Overriding assert is not always a good thing. If your dev environment catches the assert and allows you to break into the debugger it’s much nicer to be able to inspect variables, memory, the call stack, etc. In my current project the lead programmer decided to override assert with his own so when an assert happens it prints the filename and line number. That’s useless compared to letting the compiler / debugger deal with it.

  7. Billy,

    As I said, it’s not always the right thing to do where you transfer ownership, but, if you allow a pointer to be passed in and that pointer must not be null then I’d prefer to have proper error handling rather than an assert which may or may not be included in the build. If the function doesn’t take ownership then I’d always prefer a reference to a pointer that the documentation states “should not be null”.

  8. the D language contains asserts as part of the language spec. its pretty nice.

  9. I don’t think I’ve ever been disagreed with in Japanese before

    The discussion on Assert goes on, this time in Japanese… Google’s language tools lead me to believer that they’re disagreeing with me. They seem to be pretty shocked that I’d take this stance and appear happier when Noel puts me…

  10. gman, about overriding assert, you will probably always want to break in the debugger if you’re debugging. So just because you provide your own custom implementation, it doesn’t mean you lose any of the functionality of the default assert (that’s what _asm int 3 will do on an Intel processor).

    Also, when you provide your own implementation, you can have it break in your code, and not in the assert implementation, which is a lot nicer for debugging (otherwise you’re always having to backtrack a couple levels in the call stack).

    Check out the article in Game Programming Gems 1. It’s really worthwhile if you’re doing C++ development.

  11. Len, I think you might want to checkout the idiom “Programming By Contract” and

    also Miro Samek’s article on using assertions in C/C++ Users’ Journal. It’ll

    tell you why you would prefer asserts to error checking everywhere and when to

    use the error checking and when to assert. Infact, Noel’s explainations come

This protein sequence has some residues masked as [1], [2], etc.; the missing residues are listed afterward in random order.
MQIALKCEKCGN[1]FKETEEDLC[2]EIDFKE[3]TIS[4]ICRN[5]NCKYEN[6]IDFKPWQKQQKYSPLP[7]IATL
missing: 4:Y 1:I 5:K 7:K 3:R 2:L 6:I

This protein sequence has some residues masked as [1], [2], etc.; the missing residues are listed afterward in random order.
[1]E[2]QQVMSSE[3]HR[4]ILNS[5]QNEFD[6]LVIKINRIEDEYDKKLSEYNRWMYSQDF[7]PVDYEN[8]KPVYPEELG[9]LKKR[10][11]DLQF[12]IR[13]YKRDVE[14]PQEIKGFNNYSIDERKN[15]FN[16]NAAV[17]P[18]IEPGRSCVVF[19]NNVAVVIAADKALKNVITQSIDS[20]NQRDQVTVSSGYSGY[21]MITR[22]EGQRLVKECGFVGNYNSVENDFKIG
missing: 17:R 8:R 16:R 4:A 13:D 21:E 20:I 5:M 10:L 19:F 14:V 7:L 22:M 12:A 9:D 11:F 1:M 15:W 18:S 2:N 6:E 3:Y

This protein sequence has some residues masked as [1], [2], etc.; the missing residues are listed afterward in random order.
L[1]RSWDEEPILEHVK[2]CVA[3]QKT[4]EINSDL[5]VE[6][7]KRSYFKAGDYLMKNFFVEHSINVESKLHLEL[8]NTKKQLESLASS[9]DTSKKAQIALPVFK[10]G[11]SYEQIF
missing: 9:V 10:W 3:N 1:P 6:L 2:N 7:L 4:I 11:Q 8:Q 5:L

close to what Miro Samek has written about.

  12. Terence

    What issue was it in?

    I’ve read a lot of stuff about when to use assert and I still disagree with most of it. I think it’s possibly just that the nature of the work that I do, and the way that I do it, doesn’t really allow for the ‘human interaction’ involved with most uses of assert.

  13. Terence

    Interesting article; thanks for the recommendation. It’s nice to see an embedded development perspective on it all.

    I’m surprised that you seem to think that I disagree with it. After all, the article clearly states that the author thinks that asserts should remain in the release build – which was item number 1 on my list of reasons that the standard assert macro was evil. He believes that these asserts are first class error checking code that deals with errors that do not need to be handled; which I agree with. Since he’s working on embedded devices he can simply have these asserts reboot the machine, I’m not that lucky, I need to ensure that locks are released and database transactions are rolled back and whatever so rather than terminate the application at the point of failure it works better for me to unroll the stack and allow the RAII idiom to do my clean up for me before catching the problem at a process/thread/other boundary and shutting down.

    His views on programming by contract and defensive programming are very similar to mine. I want and get contract violations to fail reliably all the time and cause a large amount of pain. This gets the problem fixed rather than simply making the code “robust” to poor usage.

    He doesn’t mention actual C++ exceptions at all really, but then I wouldn’t expect him to as the article is a C/C++ article and even if he’s using C++, exceptions are not always available on embedded devices. The key point, for me, is that he compares his style of programmig using design by contract and assert to the style where all error values are passed back to the caller. Replacing his ‘assert and reboot’ style with a throw and donÂ’t catch style doesn’t change a great deal.

    Still, if all of the stuff that I wrote about my views on this haven’t convinced you by now then they’re probably not going to. But just to ram the point home πŸ˜‰ I’m actually advocating MORE checking for things that can’t happen rather than less and I’m suggesting that these checks are first class code and should be viewed as such…

    Anyway, enough already…

  14. Len

    I’m really glad that we could actually have a friendly discussion regarding the use of asserts.